32 Reconciling Diesels with the Environment: EPA’s National Clean Diesel Campaign
Tier 2 Light-Duty final rule 1999 fully phased in 2009 Diesels held to same stringent standards as gasoline vehicles Heavy-Duty Highway sales 800,000 / yr 40B gallons / yr final rule 2000 fully phased in 2010 Locomotive/Marine sales 40,000 (1,000 locomotives) / yr 6B gallons / yr final rule 2008 fully phased in 2017 Nonroad Diesel sales over 650,000 / yr 12B gallons / yr final rule 2004 fully phased in 2015

33 Marine Regulations In March 2008, EPA finalized a 3 part program that will dramatically reduce emissions from marine diesel engines below 30 liters per cylinder displacement. -includes recreational and small fishing boats to towboats, tugboats and Great Lake freighters, and marine auxiliary engines ranging from small generator sets to large generator sets on ocean-going vessels.) -PM emissions reduced by as much as 90 percent and NOx emissions by as much as 80 percent when fully implemented. Part 1: 1st ever national emission standards for existing marine diesel engines, applying to engines larger than 600kW when they are remanufactured – effective 2008. Part 2: Tier 3 emissions standards for newly-built engines - phase in began in 2009. Part 3: Tier 4 standards for newly-built commercial marine diesel engines above 600kW - phasing in beginning in 2014.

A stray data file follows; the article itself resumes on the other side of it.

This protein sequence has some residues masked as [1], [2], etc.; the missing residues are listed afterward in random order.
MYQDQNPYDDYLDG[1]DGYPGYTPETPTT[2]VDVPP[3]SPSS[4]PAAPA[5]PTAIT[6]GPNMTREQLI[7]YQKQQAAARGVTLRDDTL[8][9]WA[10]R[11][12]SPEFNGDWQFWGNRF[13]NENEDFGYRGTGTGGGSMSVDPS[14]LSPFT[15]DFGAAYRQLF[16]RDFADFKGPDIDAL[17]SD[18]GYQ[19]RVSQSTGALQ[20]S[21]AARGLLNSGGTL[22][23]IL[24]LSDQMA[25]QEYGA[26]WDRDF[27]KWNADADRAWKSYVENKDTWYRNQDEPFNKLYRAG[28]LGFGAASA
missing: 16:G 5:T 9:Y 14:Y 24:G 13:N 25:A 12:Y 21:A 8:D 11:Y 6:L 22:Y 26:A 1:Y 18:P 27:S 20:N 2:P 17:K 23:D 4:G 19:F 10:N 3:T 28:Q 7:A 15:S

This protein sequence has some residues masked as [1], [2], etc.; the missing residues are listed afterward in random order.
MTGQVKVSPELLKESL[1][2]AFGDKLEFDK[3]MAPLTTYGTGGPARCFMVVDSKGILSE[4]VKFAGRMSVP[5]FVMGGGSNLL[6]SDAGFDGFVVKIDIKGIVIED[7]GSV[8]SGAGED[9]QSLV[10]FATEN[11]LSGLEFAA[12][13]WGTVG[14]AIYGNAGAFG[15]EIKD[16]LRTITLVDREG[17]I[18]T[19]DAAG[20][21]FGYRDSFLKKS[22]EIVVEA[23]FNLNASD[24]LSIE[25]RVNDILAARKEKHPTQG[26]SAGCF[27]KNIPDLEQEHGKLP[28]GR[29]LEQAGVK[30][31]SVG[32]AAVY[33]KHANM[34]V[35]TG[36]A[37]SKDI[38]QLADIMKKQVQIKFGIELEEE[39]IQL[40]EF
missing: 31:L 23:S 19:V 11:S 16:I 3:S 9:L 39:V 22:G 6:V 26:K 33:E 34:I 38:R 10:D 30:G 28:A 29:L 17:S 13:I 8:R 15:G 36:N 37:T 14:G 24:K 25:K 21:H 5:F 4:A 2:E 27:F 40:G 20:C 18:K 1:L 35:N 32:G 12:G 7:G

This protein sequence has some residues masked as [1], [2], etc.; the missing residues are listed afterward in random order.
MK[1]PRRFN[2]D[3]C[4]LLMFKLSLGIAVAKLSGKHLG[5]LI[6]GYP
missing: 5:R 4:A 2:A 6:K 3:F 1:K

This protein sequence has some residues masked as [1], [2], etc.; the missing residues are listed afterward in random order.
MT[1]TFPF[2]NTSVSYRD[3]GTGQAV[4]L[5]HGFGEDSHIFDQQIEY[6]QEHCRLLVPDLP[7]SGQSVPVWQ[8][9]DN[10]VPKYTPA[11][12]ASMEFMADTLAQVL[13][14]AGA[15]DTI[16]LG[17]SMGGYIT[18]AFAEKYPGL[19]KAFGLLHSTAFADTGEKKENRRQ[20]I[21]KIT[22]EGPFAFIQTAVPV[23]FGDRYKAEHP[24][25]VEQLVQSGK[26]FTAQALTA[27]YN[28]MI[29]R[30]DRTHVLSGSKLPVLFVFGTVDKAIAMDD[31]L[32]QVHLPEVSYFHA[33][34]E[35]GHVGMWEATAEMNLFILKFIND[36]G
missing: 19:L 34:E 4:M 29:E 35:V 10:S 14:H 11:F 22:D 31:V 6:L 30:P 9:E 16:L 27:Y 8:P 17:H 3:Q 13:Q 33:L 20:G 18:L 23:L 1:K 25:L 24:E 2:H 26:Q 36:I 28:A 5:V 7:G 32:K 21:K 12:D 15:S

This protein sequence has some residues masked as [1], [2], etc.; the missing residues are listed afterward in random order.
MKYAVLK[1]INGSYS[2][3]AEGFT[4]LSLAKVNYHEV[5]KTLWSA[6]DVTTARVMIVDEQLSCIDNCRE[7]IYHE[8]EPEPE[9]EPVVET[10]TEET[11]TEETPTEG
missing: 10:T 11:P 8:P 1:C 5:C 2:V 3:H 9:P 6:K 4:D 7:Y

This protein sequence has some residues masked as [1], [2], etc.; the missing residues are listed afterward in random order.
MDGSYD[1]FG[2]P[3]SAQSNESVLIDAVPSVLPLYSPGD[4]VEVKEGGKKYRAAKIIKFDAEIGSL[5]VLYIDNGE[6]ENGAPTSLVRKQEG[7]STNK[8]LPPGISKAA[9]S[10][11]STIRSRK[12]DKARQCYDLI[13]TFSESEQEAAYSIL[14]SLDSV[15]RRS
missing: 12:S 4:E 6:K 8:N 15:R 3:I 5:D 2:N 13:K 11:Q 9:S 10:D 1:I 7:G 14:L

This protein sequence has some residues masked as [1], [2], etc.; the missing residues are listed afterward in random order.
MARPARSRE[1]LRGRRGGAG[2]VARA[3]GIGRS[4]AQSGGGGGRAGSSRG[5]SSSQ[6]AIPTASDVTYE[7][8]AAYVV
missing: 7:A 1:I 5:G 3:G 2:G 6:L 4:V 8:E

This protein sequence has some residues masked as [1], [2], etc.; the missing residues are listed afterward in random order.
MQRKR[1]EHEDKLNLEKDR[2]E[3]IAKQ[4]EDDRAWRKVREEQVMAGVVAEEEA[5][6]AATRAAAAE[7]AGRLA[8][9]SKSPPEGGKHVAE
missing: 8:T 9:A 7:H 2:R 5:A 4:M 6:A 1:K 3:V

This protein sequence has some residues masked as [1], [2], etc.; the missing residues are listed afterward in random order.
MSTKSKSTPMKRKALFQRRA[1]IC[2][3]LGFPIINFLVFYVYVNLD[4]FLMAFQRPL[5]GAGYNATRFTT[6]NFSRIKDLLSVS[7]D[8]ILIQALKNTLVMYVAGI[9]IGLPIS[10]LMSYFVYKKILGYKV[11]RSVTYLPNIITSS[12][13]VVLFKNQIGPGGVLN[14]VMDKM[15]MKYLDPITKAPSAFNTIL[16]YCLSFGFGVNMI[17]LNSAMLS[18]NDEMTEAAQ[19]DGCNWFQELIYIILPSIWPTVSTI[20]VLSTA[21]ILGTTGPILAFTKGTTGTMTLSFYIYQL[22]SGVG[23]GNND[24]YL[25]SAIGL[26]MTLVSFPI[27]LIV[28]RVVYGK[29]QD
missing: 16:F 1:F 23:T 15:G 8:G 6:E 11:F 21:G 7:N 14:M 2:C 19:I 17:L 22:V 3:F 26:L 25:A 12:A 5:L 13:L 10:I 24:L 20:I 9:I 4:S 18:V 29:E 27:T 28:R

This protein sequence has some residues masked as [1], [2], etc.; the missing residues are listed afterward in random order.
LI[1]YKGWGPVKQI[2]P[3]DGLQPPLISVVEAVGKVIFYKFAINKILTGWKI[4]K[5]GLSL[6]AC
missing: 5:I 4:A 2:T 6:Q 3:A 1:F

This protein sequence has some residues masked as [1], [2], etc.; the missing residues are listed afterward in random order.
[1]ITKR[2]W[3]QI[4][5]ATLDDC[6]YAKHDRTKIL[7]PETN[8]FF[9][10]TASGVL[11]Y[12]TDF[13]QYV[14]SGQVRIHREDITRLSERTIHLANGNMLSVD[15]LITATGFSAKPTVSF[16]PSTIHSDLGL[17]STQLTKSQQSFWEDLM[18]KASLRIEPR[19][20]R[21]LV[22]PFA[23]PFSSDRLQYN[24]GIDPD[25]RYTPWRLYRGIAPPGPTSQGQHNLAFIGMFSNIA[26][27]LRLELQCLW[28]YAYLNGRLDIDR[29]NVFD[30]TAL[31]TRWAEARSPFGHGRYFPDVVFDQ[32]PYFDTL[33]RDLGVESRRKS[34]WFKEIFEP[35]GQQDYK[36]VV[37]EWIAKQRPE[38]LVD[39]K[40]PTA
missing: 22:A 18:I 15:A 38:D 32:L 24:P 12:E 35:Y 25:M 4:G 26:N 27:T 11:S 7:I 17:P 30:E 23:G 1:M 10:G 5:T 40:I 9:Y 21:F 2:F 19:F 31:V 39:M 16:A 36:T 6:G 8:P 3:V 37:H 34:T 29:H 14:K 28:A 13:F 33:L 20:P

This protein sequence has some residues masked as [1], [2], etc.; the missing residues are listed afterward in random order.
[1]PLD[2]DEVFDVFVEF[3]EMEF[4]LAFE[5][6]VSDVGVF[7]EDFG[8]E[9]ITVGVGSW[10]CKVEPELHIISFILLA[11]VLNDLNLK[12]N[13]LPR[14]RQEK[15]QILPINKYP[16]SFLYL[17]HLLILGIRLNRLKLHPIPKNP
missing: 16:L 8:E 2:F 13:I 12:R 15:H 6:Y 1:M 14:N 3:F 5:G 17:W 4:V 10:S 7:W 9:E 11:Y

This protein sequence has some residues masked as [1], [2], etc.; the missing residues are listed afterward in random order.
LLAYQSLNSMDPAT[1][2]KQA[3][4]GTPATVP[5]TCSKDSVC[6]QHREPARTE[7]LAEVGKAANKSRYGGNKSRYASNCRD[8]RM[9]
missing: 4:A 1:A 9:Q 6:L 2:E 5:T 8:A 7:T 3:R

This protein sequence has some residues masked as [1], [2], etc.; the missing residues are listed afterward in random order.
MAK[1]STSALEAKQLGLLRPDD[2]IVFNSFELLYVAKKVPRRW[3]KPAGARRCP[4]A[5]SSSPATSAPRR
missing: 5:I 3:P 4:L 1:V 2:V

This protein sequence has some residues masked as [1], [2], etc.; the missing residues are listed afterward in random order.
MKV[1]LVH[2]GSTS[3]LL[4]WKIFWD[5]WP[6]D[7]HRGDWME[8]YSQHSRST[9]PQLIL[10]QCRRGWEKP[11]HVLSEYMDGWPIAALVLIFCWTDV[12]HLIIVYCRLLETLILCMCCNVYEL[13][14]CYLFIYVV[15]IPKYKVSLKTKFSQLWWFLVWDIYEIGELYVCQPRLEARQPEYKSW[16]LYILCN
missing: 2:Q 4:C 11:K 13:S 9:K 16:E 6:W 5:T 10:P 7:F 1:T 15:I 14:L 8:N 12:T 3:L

34 Nonroad Diesel Rule Health Benefits
premature deaths 12,000 nonfatal heart attacks 15,000 ER visits by kids w/ asthma 6,000 hospital admissions 8,900 1 million These are estimates for because we all know that diesels last forever and turnover is slow…. -Even with more stringent standards set to take effect millions of in-use engines will continue to emit large amounts of pollution Pollution will continue to contribute to numerous instances of premature mortality, asthma attacks, lost work days and many other health impacts -To deal with this issue, EPA is promoting the VOLUNTARY Diesel Retrofit Program lost work days 10,000 20,000 # prevented annually (in 2030) $80B annual benefits vs. $2B cost (in 2030)